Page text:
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Wretched Sisters

Examining Gender and Capital Punishmend

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Mary Welek Atwell

Since the reinstatement of the death penalty in 1976, fourteen women have been put to death in the United States. The criminal justice system defines crimes committed by women in a particularly gendered context. Wretched Sisters is unique in its analysis of the legal and cultural circumstances that determine why a small number of women are sentenced to death and provides a detailed account of how these fourteen women came to be subjected to the ultimate punishment.
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Chapter 4. She Didn’t Look Like a Killer

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SHE DIDN’T LOOK LIKE A KILLER

Karla Faye Tucker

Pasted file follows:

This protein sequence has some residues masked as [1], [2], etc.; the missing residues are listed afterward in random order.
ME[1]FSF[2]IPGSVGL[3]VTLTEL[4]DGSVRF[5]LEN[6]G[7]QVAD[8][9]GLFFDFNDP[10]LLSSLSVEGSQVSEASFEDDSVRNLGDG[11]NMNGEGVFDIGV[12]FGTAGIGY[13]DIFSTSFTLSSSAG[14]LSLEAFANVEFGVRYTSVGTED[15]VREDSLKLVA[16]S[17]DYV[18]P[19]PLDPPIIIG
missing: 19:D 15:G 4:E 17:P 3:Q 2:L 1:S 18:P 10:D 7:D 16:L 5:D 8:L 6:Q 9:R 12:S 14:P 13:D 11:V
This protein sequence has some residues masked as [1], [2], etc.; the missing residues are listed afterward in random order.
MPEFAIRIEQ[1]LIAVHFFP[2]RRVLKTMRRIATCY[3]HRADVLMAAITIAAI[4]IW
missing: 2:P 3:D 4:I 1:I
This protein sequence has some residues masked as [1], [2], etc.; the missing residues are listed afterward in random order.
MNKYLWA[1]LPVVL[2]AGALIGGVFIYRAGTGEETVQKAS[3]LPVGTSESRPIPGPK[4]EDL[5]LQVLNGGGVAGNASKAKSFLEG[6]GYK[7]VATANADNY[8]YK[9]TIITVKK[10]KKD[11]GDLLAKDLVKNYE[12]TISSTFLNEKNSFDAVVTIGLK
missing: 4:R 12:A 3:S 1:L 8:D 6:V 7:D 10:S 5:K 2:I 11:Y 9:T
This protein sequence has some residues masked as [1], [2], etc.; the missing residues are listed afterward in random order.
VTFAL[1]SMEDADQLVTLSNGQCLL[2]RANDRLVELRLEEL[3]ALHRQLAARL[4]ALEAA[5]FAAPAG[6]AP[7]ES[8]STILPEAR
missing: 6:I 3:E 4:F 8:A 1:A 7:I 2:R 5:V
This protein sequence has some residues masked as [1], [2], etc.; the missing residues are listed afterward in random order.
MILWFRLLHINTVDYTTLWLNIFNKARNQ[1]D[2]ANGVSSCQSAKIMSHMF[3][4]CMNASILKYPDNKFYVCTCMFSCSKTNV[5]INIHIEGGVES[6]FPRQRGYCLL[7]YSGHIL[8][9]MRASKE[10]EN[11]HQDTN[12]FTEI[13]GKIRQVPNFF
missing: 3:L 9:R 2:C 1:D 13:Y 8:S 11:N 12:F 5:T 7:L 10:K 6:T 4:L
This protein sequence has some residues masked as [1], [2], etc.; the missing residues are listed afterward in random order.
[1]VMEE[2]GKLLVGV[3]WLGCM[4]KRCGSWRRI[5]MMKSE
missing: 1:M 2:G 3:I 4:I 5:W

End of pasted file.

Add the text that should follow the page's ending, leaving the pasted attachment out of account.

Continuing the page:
Karla Faye Tucker humanized executions. Unlike the hundreds of other “insentient beings” whose names and faces do not matter to the general public, Tucker looked and spoke like someone TV audiences could relate to. People thought they “knew” Karla Faye Tucker and, at least briefly, they cared about her.1 The photogenic woman, the second to be put to death after the reinstatement of capital punishment, was white, articulate, attractive, and Christian. She had the characteristics that should ordinarily afford protected status in America. The paradoxes this case presented—the horrific crime for which Tucker admitted guilt coexisting with her post-conviction, post-conversion persona—forced consideration of the purposes of capital punishment. Because Tucker was clearly a murderer but just as clearly an outstanding role model for rehabilitation, her case defied simple analysis. Even Governor George Bush, who rejected her petition for clemency, apparently felt he had to justify that decision. He claimed that he agonized over Tucker’s case in ways he apparently did not in the other 151 executions over which he presided.

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